How Web Designers Can Help Restaurants Move into Digital

Usually, when something serious shakes up the restaurant industry, those that want to survive will adopt newer and better technologies to adapt. So, it’s not like restaurants are strangers to digital transformation. Until now, though, the focus has mainly been on investing in technology that improves how they work in-house.

With everything that’s happened in 2020, though, restaurants are going to need web designers’ help in doing three things that ensure their survival in an increasingly digital world:

1. Modernize The Restaurant Website

Whenever I write one of these posts, I spend time reviewing a few dozen websites to find the best examples to make my point. I’m not going to lie, this one was tough. While I knew I could turn to national chain restaurants to find modern-looking websites, I had a really hard time with others.

While it’s not impossible to find an independent restaurant operator or local chain that has a great-looking website in 2020, I’d say that at least half of them are way behind the times, if they even have a website at all.

Remember when websites were designed like this?

A blurred-out website to demonstrate how independent restaurants still have unresponsive designs

An outdated restaurant website in 2020, blurred out to protect its identity. (Source: Anonymous) (Large preview)

I’ve blurred out the restaurant’s name and details to protect its identity, but you can still get a sense of how bad this design is for 2020.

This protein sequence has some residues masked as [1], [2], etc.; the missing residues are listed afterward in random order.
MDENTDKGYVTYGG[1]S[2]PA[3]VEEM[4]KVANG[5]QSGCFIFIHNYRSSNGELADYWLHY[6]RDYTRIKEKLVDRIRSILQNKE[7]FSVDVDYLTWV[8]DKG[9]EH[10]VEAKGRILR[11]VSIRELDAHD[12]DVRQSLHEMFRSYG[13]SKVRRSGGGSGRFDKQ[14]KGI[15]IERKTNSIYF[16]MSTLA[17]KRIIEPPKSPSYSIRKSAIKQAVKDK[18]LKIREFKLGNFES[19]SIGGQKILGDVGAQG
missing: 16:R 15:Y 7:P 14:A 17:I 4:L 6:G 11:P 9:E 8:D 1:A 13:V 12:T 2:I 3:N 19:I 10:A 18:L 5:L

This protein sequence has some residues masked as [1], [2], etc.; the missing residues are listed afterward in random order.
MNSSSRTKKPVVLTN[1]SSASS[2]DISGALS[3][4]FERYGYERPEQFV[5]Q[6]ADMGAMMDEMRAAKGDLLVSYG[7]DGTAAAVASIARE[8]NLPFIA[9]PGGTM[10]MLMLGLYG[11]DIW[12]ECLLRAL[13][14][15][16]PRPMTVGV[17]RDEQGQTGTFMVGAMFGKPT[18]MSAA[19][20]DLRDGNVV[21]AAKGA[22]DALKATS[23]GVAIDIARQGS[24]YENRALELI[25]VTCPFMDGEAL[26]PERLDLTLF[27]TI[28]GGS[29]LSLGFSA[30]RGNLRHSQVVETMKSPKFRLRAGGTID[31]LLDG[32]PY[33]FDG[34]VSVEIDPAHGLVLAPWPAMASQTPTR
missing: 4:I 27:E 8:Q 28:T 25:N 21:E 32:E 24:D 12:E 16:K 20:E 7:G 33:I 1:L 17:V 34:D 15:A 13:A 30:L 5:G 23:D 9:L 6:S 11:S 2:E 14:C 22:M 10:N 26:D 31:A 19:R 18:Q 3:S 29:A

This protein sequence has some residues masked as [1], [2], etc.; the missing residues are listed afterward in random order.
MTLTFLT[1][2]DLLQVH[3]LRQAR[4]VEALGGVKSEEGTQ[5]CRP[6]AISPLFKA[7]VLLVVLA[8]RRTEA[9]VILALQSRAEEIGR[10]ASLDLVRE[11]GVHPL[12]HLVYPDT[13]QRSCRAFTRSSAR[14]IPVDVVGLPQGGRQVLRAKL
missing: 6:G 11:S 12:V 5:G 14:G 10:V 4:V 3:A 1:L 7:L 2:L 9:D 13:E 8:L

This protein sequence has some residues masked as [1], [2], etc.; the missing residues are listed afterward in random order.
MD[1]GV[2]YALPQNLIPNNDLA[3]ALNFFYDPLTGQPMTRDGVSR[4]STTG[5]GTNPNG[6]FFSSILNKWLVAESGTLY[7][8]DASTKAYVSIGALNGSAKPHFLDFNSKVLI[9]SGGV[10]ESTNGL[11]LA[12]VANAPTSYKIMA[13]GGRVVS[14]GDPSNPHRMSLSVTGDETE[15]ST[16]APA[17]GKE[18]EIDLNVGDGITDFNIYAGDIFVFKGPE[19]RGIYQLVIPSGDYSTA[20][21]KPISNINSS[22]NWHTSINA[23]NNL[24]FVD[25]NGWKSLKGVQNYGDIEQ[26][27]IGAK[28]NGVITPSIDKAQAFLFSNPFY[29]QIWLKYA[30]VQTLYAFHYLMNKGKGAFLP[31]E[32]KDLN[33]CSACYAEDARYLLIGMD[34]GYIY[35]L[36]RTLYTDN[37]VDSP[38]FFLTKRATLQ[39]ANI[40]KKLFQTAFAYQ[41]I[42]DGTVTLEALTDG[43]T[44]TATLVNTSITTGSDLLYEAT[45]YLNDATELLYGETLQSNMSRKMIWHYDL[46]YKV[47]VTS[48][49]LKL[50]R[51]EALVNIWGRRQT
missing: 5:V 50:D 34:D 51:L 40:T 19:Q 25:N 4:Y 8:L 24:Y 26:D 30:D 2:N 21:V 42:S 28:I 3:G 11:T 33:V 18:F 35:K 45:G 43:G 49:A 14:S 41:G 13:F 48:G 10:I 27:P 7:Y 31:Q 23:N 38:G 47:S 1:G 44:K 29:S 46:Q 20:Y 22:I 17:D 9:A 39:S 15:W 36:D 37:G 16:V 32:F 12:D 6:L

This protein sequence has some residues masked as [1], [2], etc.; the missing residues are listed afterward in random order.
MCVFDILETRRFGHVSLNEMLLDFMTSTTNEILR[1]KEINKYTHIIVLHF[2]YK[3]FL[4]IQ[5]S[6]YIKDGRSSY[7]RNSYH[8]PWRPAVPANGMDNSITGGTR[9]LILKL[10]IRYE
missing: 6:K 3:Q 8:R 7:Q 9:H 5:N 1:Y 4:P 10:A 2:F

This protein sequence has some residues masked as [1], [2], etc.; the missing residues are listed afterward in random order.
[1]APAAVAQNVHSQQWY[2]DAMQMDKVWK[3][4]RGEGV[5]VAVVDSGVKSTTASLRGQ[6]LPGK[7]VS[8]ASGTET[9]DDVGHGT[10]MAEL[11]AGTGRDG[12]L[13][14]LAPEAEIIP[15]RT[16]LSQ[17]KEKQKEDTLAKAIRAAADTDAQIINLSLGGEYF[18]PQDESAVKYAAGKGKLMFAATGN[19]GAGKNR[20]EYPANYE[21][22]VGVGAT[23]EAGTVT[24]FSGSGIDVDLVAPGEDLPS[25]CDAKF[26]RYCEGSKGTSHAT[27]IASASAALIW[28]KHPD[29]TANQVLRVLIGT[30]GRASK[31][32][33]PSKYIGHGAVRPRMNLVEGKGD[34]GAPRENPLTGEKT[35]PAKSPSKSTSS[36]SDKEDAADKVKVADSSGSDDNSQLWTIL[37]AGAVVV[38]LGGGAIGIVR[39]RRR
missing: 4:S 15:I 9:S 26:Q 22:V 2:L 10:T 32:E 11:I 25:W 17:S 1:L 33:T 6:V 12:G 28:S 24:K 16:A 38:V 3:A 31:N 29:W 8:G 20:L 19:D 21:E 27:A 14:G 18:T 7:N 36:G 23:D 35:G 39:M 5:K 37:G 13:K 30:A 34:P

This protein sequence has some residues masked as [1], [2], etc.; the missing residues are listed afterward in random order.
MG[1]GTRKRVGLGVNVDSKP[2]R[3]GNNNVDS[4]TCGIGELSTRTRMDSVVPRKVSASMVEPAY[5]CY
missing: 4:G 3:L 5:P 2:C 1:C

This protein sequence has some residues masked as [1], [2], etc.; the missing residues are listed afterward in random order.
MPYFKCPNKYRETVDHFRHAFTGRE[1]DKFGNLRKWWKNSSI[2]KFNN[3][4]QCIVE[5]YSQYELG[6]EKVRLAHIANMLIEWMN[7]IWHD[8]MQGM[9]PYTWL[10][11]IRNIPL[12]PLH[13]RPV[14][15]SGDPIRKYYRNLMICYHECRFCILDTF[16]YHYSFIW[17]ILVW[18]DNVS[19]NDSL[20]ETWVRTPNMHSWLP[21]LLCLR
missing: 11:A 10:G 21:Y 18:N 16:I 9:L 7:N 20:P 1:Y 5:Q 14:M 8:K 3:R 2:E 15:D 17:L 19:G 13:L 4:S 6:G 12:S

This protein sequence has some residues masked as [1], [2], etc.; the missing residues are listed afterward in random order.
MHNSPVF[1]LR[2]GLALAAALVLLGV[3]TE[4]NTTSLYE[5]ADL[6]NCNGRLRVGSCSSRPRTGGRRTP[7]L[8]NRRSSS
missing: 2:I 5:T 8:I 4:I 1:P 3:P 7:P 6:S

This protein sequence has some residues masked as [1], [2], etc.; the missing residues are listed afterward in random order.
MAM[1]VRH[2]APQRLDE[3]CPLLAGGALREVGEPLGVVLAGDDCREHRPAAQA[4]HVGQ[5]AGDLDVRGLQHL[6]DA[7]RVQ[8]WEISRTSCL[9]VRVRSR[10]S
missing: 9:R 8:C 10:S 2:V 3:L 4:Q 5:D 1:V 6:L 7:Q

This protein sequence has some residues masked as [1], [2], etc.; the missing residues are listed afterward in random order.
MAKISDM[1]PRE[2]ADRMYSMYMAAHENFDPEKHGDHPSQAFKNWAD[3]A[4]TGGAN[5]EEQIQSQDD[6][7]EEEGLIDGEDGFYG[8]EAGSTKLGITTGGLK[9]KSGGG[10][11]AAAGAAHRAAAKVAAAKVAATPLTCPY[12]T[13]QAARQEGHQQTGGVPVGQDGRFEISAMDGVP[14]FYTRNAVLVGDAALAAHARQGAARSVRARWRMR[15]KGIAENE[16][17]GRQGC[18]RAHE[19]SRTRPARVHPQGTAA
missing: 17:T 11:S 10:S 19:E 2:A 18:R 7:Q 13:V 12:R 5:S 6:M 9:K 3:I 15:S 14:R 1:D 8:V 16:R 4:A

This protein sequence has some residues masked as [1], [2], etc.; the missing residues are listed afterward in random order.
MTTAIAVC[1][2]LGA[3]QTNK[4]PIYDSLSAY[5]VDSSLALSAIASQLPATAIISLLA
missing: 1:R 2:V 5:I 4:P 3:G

Restaurant websites can’t afford to be crappy, non-responsive placeholders anymore. They need to become impressive digital presences that set the stage for what customers will experience when interacting with restaurants as diners.

Let’s take a look at how In-N-Out Burger has nailed modern web design. The first thing you’ll notice is it’s a responsive design. On desktop, the website fits the full width of the screen, so there’s no wasted space around the border. It looks good on a mobile device, too:

In-N-Out Burger website on mobile

The In-N-Out Burger mobile website is responsive and easy to read. (Source: In-N-Out Burger) (Large preview)

Also, take notice of the images. This is a burger joint, so you should expect the website to be full of burger photos, which it is. However, there’s something interesting to note about the burgers you find on the site.

In-N-Out Burger website photos and transitions

The In-N-Out Burger website uses perfectly framed images and well-chosen transitions. (Source: In-N-Out Burger) (Large preview)

When someone enters a page where there’s a burger photo, the food slides into the frame as if someone were sliding it over to a customer in the restaurant. It’s a neat little transition and many visitors to the site might not even realize what’s happening, but it makes the experience feel more lifelike and interactive.

Transitions aren’t the only things you can do to create this sort of experience. Background videos taken within the establishment work just as well as it gives customers the opportunity to walk through the establishment instead of relying on static images that only paint part of the picture.